OTTAWA, ON (September 26, 2019): The advent of the digital age has radically changed the way Canadians create and consume cultural content. One need only to look at the 2019 Emmy Award Ceremony, in which very few of the series nominated for major awards were made by conventional networks.

However, despite the radical changes in economic and technological forces, Canada’s broadcasting and cultural policy frameworks remain stuck in the 1960s. What should policy-makers do to update this antiquated system?

In a new Macdonald-Laurier Institute paper titled Turning the Channel on CanCon: How to Unleash Canadian Creativity in the Digital Age, critically-acclaimed TV writer-producer Jill Golick and MLI Munk Senior Fellow Sean Speer put forward a new vision for Canada’s policies and regulations regarding the cultural industry.

The authors show that the origins of the current policy framework arise from the  “grand bargain” between the government and major Canadian broadcasters. In exchange for protections from foreign competition, broadcasters are effectively responsible for generating, promoting, and disseminating Canadian content.

Broadcasters are exclusively provided with funding through the Canada Media Fund (CMF) in order to develop Canadian content, meaning that producers and creators must partner with broadcasters in order to access those funds.

Over time, cable television and eventually streaming services emerged, challenging traditional broadcasters. Golick and Speer cite the creation of streaming-service original shows such as Netflix’s House of Cards as another point of radical departure, in which creative content was now becoming produced without ever relying on broadcasters.

Yet, despite these industry changes, Golick and Speer write that “Canada’s public policy framework is still rooted in an inward-looking model that is principally concerned with protecting Canadian broadcasters and subsidizing Canadian content for domestic consumption.”

Because of this outdated, domestic-facing policy framework, the paper makes the case that Canadian creators and producers are falling behind in the new, dynamic global marketplace. Rather than promoting Canadian content, the current model effectively serves to limit high-quality Canadian-created or produced movies, shows, and other products.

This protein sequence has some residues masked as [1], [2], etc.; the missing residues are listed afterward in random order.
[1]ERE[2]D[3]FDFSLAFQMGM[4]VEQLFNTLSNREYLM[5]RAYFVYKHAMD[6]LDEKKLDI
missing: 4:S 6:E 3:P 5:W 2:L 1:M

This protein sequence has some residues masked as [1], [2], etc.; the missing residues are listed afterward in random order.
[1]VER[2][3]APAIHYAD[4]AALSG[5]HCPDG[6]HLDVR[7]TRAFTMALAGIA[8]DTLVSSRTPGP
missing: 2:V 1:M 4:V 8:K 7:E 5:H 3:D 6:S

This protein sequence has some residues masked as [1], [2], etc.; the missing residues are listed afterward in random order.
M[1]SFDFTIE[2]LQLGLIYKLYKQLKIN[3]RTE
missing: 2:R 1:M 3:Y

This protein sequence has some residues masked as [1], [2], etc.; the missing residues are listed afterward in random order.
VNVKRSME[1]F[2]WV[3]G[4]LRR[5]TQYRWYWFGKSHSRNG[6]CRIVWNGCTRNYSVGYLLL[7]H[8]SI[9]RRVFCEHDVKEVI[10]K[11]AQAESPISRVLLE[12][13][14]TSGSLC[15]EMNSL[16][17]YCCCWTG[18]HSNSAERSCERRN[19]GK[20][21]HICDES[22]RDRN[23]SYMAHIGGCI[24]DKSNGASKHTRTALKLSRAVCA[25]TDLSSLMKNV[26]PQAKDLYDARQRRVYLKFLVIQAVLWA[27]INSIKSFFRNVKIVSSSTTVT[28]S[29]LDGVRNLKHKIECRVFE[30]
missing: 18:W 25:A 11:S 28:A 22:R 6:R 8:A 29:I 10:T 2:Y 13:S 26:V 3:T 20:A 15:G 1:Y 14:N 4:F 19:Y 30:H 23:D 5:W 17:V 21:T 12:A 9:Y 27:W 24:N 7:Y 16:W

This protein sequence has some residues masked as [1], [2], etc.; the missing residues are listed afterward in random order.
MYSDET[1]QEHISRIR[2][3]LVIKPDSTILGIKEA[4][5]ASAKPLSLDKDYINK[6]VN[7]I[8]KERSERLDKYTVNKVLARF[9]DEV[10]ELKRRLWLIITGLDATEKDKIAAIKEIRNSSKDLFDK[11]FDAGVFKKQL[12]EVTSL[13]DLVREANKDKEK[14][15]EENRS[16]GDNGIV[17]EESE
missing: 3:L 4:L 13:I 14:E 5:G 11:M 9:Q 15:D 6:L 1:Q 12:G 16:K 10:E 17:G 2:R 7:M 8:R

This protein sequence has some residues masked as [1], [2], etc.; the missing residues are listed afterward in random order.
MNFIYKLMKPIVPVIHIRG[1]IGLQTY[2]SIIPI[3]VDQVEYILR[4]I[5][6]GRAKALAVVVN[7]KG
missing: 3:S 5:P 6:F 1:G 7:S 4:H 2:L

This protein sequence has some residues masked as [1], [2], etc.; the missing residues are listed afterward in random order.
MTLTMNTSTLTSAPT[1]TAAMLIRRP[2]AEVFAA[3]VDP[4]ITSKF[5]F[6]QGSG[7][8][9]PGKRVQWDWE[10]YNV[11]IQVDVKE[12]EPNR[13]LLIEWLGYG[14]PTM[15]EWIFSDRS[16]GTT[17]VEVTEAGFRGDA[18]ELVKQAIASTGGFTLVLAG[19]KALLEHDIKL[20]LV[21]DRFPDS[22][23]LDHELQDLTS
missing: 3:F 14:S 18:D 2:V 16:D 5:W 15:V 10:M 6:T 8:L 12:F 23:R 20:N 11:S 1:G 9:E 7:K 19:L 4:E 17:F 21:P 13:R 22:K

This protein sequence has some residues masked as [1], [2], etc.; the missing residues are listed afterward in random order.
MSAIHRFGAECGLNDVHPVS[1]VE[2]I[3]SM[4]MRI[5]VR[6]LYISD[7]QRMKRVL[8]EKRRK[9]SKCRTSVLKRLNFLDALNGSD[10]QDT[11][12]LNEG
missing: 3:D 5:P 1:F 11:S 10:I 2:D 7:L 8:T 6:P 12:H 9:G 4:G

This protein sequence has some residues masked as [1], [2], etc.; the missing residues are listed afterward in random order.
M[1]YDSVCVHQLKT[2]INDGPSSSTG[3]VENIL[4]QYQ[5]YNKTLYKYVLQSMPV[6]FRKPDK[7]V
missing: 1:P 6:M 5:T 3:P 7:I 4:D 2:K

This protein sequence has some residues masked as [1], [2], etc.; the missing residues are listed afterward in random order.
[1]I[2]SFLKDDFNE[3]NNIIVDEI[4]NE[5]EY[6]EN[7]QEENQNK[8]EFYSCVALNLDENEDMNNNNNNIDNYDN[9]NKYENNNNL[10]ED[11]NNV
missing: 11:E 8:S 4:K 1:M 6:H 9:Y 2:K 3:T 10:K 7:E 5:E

Thus, Golick and Speer argue that policy-makers ought to act ambitiously when it comes to updating the cultural policy framework for the digital age. This would require leveraging the new and evolving digital revolution to cultivate a dynamic and ultimately self-sufficient cultural industry.

Instead of a broadcaster-driven system designed to protect Canadian culture, Golick and Speer recommend a creator-driven system that is able to support and cultivate Canadian content for a global audience.

To achieve this, the CMF model would need to be revised. Some specific recommendations include:

  • Redesigning the CMF to allow creators and producers to access funding independent of broadcasters;
  • Reshaping acquisition rules for publicly-funded content to allow steaming services and other emerging media to work with creators and producers to acquire content;
  • Removing broadcaster contributions to the CMF and offsetting them with public contributions, thereby making the CMF fully public in nature, with a goal of eliminating the subsidy as the industry becomes self-sufficient.

“We believe that with the right policy framework, Canada could strengthen its position as a global leader in cultural products – including television, film, and other screen-based products,” write Golick and Speer.

“It is high time for policy-makers to become more ambitious. Our creators and producers are ready for it. The rest of us should be too.”

To learn more about Canada’s cultural policy framework and why it’s time for an update, check out the full paper here.


Jill Golick is a television writer-producer who has received critical acclaim and awards for her creative work. She teaches about TV series creation in the era of Netflix and mentors screenwriters at every career stage.

Sean Speer is a Munk senior fellow at the Macdonald-Laurier Institute. He previously served in different roles for the federal government including as senior economic advisor to the Prime Minister and director of policy to the Minister of Finance.

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